I do not do well at traditional academics.

I did manage to get a pretty fancypants education, mostly on account of  freakish test-taking skills that do not translate to anything remotely useful.  However, for all that education, I don’t know much about those theorists generally accepted as brilliant, because I mostly think they’re useless to me.

Many people would argue that the fact that I know next to nothing about these theorists is evidence that I’m just a big ol’ dummy.

I say it’s evidence that I’m not interested in crushing my own soul, but, you know, you say tomato.

Dude. Freud came up with the concept of the “Oedipal complex” because he refused to believe that his patients were being sexually assaulted by their fathers. Nietzsche compared women to cows. Aristotle said that women were “naturally subordinate” to men.

This, to me, is enough to put me off their writing. I mean, there are billions of books in the world. I will never get to read all of them. Why would I spend my time reading the work of someone who compares me to livestock?

Some people would argue with me, saying that while these brilliant men had a flawed view of women, their other thoughts are so totally incredible that I should ignore the misogyny.

To such people, first I would say… Um, actually? Their thoughts aren’t so brilliant. If a bunch of powerful people hadn’t told you their thoughts were brilliant, would you really be so impressed by them? I kinda doubt it. In fact, if you were in a cultural vacuum where you had to decide for yourself what you thought of their work, without some “expert” telling you how to value it, I think you’d think that Aristotle and Nietzsche sound like narcissistic assholes and Freud sounds like he’s high on cocaine, and you’d be right.

The idea of a “canon” of the bestest works in all the world is A) totally out of touch with the incredible range of human experience and B) totally fuckin’ fascist. Art is subjective, yo. And theory? Theory is just another art form. On a basic human level we’re all individuals, which means that no one work of art can speak to or for all of us. This is especially so in a world that is utterly defined by hierarchy and oppression. My experience, as a woman, is not like the experience of a man. We’re all human, sure.  But gender oppression means that men and women live in entirely different kind of worlds—different cultures, basically. The same goes for any form of oppression.  White people live a totally different reality than people of color do. Poor people and rich people have very different lives.  To ask everyone to identify with and value the thoughts of rich, straight white men above those of other people is asking us to value the experience of someone else above our own lived experience.

I don’t know what Freud would say about that, but I’d say it’s not fuckin’ healthy.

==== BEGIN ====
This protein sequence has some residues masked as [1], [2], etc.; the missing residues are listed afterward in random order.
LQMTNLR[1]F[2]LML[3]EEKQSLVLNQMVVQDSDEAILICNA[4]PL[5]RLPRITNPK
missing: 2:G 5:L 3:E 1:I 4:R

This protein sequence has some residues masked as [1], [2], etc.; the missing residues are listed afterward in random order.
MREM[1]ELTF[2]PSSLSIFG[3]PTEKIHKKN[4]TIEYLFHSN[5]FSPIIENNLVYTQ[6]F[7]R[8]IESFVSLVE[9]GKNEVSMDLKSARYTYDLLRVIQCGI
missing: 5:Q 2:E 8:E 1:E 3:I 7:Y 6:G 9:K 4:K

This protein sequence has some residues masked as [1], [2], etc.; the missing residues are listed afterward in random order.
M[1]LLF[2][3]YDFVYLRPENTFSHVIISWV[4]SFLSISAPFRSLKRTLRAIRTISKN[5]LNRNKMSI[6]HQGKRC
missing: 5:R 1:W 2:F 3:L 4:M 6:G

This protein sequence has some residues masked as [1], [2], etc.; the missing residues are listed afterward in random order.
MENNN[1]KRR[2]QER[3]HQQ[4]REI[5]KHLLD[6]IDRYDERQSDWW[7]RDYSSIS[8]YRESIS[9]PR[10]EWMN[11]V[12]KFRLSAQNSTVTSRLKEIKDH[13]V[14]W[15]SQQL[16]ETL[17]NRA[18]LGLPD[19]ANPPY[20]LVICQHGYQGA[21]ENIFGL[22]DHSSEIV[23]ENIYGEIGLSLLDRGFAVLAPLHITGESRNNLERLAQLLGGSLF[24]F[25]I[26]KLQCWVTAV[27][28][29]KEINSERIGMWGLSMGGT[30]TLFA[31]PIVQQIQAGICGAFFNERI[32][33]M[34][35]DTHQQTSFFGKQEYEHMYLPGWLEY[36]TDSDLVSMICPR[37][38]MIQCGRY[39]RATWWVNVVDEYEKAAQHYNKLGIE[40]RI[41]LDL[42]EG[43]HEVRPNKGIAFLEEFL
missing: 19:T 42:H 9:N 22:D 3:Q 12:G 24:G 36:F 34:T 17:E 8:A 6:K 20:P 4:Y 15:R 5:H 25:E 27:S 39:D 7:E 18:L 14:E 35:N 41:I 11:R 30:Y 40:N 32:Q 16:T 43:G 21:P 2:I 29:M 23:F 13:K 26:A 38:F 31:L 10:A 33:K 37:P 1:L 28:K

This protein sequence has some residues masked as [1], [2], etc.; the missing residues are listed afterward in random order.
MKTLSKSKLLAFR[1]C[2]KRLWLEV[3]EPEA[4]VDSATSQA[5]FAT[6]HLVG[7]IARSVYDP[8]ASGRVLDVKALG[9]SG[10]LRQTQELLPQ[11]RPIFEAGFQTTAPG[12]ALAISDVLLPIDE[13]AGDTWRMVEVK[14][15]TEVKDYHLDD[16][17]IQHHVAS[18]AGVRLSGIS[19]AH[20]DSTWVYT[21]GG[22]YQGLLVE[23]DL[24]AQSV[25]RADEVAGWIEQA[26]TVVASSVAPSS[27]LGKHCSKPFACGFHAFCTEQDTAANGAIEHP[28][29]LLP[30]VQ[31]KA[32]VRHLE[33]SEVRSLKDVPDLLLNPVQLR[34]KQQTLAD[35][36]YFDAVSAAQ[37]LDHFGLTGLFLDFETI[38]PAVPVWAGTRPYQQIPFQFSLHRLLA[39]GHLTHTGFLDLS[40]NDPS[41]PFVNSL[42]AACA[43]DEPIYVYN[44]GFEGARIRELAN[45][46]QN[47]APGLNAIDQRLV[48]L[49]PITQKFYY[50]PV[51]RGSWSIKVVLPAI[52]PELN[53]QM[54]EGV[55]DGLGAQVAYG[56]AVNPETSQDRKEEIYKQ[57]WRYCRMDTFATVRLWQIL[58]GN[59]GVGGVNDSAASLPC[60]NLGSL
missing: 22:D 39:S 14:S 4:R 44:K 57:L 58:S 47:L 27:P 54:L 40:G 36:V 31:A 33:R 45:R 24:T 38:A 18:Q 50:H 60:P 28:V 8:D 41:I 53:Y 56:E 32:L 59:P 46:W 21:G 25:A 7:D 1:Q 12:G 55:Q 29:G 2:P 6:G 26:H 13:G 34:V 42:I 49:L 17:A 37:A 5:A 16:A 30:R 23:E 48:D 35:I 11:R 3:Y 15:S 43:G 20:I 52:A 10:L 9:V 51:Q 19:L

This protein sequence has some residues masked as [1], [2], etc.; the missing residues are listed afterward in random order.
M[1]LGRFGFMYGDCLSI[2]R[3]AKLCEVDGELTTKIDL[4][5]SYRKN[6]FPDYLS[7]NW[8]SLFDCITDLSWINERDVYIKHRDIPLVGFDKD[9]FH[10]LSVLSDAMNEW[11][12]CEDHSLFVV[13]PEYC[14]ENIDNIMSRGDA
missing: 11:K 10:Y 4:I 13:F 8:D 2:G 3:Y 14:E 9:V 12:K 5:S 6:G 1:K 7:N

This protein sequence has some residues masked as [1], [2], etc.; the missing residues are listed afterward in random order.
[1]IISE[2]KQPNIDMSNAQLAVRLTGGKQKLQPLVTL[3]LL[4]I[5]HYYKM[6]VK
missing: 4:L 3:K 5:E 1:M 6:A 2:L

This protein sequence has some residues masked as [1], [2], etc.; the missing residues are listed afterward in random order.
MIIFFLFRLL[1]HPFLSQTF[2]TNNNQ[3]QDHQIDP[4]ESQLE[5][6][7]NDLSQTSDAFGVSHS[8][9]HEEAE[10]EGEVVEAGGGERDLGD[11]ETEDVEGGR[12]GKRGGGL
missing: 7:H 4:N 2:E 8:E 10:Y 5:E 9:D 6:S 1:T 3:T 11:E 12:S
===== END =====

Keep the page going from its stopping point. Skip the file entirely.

Beyond that, I just can’t get behind the idea that someone can just compartmentalize a seething hatred of an entire group of people into a neat little spot in their theory, while retaining a useful and universal message when they are not specifically speaking about that hatred.

If you buy the paradigm of a world divided into distinct dualistic categories of “good” and “bad,” or a universal system of hierarchy for valuing human beings, you’ve got some basic issues with your worldview that go way beyond whether you specifically say you hate one group or another… Stuff that will permeate every aspect of your thoughts and interactions. What it comes down to is an essential worldview based on domination of some people by others. If you start from this point, who or what gets defined as “good” or “bad” may shift, but someone always has to be bad. Someone always has to lose. In this worldview, there is no such thing as difference without hierarchy. I do not find such a worldview useful to my spiritual and psychological growth. I do not find such a worldview useful, period.

Some people would argue that I have to read every word of these theorists before I can critique them, or that I simply must read all their work so I have the tools to respond in depth to each of their points. I don’t find these arguments to be particularly compelling. I don’t much care where fucked-up ideas originated from—I can say that the concept that women are defective/lacking men is widespread in our culture and, uh, NOT COOL, without knowing that Freud, specifically, was very clear on that point. And the idea that it’s somehow my duty to slog through the writing of anyone I disagree with because they represent the status quo and I do not? I just think that one’s kind of nonsensical. Lemme get this straight: I have to devote what little time I have to reading the work of dudes who hate me, because they happen to be seen as geniuses by the power structure in a culture so deeply flawed that it is on the verge of self-destruction? And I should do this when I could be spending my time trying to understand the many brilliant theorists who do speak to me, and whose work actually helps me live a happier, more well-adjusted life?

This does not resemble our Earth logic. Besides, I already have to spend plenty of time trying to understand dudes who hate me, regardless of whether I want to or not. Oppressed people always have to understand privileged people, and privileged people don’t have to understand oppressed people. It’s part of that whole “oppression” thing.

Truthfully, I will read theorists who have been deemed “important” when I need to. But what it comes down to is this: I haven’t got long here in this world, and there are a lot of great books to read. I’m just not going to spend a lot of time struggling through theory that doesn’t speak to me or my lived experience, especially if it compares me to a cow.